WAS MARTIN LUTHER A SYSTEMATIC THEOLOGIAN? – The general consensus among historians is no

WAS MARTIN LUTHER A SYSTEMATIC THEOLOGIAN? – The general consensus among historians is no


by Church Militant  •  ChurchMilitant.com  •  November 18, 2017

By T. J. Lang

We are hearing more and more about Martin Luther in this 500th anniversary of the Protestant Revolt. This includes a great deal about what a fine theologian and scriptural exegete (interpreter) he was. It was Luther who discovered/developed the foundational beliefs of Protestantism, beliefs that still separate the Reformation churches from the Catholic Church. Whether they realize it or not, Protestants have pretty much “bet the farm” that Luther was correct in his core teachings and right to oppose the doctrinal teachings of the Catholic Church. Simply put, the validity of the Reformation rests on Luther’s shoulders.

But was he the great theologian he is portrayed to have been? Or was he simply another heretic in a long line of heretics, albeit more “successful” than most?

Protestants, and surprisingly Lutherans, are prone to deny that their core theology was developed by Martin Luther. This is a relatively recent phenomenon. For the first three to four centuries after the Protestant Revolt began, Luther was treated with extreme reverence, that reverence going so far as to proclaim him an Old Testament-style Prophet led personally by God. In fact, that assessment was basically how Luther viewed himself.

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As an example of the dozens of outrageous statements by Luther regarding his own personal authority, he wrote in his 1522 work Against the Spiritual Estate of the Pope and the Bishops Falsely So-Called:

Therefore, I now let you know that from now on I shall no longer do you the honor of allowing you — or even an angel from heaven — to judge my teaching or to examine it. … I shall not have it judged by any man, not even by any angel. For since I am certain of it, I shall be your judge and even the angels’ judge through this teaching (as St. Paul says [I Cor. 6:3]) so that whoever does not accept my teaching may not be saved — for it is God’s and not mine. Therefore, my judgment is also not mine but God’s.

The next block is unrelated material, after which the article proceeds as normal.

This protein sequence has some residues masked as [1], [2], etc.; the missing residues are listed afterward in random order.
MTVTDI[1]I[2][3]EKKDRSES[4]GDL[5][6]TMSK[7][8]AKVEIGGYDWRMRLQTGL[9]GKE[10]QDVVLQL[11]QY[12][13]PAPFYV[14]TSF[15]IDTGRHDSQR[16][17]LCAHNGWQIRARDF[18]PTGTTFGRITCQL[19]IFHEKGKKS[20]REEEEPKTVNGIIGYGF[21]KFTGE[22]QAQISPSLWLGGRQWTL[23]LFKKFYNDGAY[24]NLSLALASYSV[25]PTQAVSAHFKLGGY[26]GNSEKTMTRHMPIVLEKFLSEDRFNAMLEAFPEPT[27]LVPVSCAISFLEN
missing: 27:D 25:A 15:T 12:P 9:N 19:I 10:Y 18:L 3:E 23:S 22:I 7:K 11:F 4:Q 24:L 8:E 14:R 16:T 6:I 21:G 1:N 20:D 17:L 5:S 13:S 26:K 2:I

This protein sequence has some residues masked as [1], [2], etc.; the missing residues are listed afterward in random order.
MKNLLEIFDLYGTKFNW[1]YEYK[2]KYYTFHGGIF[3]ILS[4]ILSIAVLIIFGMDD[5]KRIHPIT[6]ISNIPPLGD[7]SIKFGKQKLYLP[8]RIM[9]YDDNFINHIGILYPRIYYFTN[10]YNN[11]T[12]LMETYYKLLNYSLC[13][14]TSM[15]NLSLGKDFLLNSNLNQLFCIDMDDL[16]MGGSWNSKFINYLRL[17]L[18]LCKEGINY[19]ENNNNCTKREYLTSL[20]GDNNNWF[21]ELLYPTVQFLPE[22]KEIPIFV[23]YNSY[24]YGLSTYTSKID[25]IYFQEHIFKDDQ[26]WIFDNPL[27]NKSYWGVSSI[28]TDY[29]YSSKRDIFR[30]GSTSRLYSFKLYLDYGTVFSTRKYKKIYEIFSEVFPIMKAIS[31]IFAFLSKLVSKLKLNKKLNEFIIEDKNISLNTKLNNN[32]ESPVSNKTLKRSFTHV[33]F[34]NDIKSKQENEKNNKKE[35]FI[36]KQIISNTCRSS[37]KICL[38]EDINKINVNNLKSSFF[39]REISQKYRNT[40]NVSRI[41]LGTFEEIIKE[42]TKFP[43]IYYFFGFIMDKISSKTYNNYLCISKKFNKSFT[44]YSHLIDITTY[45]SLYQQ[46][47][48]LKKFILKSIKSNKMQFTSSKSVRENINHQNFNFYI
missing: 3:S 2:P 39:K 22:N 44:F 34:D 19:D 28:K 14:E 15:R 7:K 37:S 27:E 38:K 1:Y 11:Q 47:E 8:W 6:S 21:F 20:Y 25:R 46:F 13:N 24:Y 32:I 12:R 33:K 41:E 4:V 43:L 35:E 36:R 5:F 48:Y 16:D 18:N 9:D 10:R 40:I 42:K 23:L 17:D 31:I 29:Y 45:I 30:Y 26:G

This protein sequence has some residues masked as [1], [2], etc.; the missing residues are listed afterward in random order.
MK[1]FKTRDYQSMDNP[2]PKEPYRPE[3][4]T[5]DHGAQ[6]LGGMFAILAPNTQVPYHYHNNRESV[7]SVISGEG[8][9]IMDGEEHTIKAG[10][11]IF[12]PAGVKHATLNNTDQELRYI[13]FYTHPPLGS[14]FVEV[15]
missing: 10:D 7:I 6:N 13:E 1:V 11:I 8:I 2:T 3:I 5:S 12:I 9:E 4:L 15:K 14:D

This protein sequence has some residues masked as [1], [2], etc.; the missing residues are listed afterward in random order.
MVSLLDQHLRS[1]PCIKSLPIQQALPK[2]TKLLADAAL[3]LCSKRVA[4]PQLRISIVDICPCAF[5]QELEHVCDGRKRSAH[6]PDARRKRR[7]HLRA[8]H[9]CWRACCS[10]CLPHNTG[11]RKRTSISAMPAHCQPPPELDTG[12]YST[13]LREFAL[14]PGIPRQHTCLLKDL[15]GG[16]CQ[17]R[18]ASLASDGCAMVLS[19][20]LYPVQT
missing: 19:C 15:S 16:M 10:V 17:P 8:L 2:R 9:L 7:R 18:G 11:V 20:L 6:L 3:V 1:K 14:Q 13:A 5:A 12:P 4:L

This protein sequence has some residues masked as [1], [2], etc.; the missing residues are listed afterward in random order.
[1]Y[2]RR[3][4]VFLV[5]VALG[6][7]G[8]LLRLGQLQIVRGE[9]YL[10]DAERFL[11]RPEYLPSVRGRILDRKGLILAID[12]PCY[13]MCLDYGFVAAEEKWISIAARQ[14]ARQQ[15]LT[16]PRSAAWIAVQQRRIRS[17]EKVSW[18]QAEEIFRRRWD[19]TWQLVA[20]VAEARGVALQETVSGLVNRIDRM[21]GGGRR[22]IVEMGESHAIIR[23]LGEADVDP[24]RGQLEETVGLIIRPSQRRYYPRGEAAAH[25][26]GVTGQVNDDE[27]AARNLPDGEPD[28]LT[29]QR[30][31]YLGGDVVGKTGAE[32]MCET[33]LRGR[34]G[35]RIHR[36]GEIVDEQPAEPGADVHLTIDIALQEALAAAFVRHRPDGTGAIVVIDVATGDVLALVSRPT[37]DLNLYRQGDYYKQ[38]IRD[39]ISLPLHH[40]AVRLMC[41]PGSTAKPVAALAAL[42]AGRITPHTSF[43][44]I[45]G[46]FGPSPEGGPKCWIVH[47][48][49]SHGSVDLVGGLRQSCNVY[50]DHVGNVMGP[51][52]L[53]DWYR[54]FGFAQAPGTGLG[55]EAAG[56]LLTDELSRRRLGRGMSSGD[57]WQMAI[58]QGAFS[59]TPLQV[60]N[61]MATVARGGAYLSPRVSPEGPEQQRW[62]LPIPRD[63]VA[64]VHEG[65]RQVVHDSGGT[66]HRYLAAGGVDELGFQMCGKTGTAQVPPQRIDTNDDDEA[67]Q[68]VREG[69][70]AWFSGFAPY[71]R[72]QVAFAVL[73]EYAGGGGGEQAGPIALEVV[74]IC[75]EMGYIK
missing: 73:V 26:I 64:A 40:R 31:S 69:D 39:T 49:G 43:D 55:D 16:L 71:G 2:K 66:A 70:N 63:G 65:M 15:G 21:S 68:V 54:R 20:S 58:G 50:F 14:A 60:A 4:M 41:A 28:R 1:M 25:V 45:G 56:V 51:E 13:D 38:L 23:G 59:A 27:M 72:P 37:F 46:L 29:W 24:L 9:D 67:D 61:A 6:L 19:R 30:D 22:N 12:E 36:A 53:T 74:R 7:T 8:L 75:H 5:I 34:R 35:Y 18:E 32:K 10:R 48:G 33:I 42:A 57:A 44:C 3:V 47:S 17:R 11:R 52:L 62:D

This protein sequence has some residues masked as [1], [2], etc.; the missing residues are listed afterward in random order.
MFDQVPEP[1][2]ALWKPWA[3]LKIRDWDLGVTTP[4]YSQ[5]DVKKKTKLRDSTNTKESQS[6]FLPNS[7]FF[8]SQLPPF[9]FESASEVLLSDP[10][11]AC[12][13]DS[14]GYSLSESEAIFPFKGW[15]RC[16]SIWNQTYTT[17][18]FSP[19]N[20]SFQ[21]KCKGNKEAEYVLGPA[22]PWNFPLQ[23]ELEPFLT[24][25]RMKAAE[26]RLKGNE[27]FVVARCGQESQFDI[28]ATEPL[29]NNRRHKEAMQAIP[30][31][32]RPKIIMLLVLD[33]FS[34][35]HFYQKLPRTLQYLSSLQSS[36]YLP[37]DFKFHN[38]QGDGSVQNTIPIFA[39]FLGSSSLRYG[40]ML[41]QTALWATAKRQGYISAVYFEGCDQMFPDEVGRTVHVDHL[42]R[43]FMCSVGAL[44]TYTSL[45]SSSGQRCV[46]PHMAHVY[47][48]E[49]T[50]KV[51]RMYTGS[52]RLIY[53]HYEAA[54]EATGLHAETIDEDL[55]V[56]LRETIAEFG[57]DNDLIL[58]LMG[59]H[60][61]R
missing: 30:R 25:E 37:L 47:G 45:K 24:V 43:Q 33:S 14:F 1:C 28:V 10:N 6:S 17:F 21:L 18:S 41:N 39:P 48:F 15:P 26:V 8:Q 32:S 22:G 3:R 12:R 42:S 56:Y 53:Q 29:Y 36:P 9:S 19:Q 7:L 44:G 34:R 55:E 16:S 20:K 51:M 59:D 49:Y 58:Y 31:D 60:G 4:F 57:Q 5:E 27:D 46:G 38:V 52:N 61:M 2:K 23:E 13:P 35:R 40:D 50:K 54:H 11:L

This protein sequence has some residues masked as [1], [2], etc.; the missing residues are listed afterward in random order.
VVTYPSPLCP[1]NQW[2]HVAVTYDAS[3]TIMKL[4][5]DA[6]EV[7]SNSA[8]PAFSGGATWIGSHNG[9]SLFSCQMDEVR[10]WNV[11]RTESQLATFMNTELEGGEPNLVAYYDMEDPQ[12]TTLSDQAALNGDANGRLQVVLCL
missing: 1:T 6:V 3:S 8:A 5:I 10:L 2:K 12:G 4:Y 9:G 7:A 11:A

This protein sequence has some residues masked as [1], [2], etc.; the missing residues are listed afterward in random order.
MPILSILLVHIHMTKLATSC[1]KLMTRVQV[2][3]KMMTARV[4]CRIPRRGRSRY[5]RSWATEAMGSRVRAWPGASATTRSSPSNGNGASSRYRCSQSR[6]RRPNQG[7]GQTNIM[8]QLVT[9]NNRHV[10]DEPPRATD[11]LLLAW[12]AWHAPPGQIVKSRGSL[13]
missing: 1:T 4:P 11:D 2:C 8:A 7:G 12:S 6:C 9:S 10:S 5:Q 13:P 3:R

Interestingly, during this same time, Luther was criticizing the Bishop of Rome for claiming too much authority. However, no Pope has ever come close to making the kind of overreaching statements Luther made about his personal authority. Claiming that your teaching is directly from God is one thing, but claiming that the salvation of others depends on following your personally developed teaching is a whole different level of arrogance and self-importance.

It was Luther who, for the first time in Christian history, proclaimed Salvation by Faith Alone — Sola Scriptura — and the right of the individual to correctly interpret Scripture under the guidance of the Holy Spirit. These doctrines still separate Catholics and Protestants. Given that the validity of the Reformation and its teachings rest on the shoulders of Martin Luther, it is crucial to determine just how good a theologian and scriptural scholar he really was.

The noted Lutheran theologian and historian, Dr. Jaroslav Pelikan, who later converted to Eastern Orthodoxy, wrote in Obedient Rebels, “The great theologians of the Church’s past and present are usually celebrated for their systematic formulations rather than their exegetical insights.”

What is systematic theology? “Systematic theology is a discipline which addresses theological topics one by one (e.g., GodSinHumanity) and attempts to summarize all the biblical teaching on each particular subject,” according to Theopedia.com. “[T]he goal is to present the major themes (i.e., doctrines) of the Christian faith in an organized and ordered overview that remains faithful to the biblical witness.”

No Pope has ever come close to making the kind of overreaching statements Luther made about his personal authority.Tweet

Was Luther actually a “systematic theologian” (like Calvin, Aquinas, or Augustine)? Was his mind structured such that he could “develop” in a coherent manner new directions in theology? Did he have the ability to establish a theology that was orderly, rational, coherent and internally consistent? Was he capable of communicating his theological beliefs such that they could be understood correctly?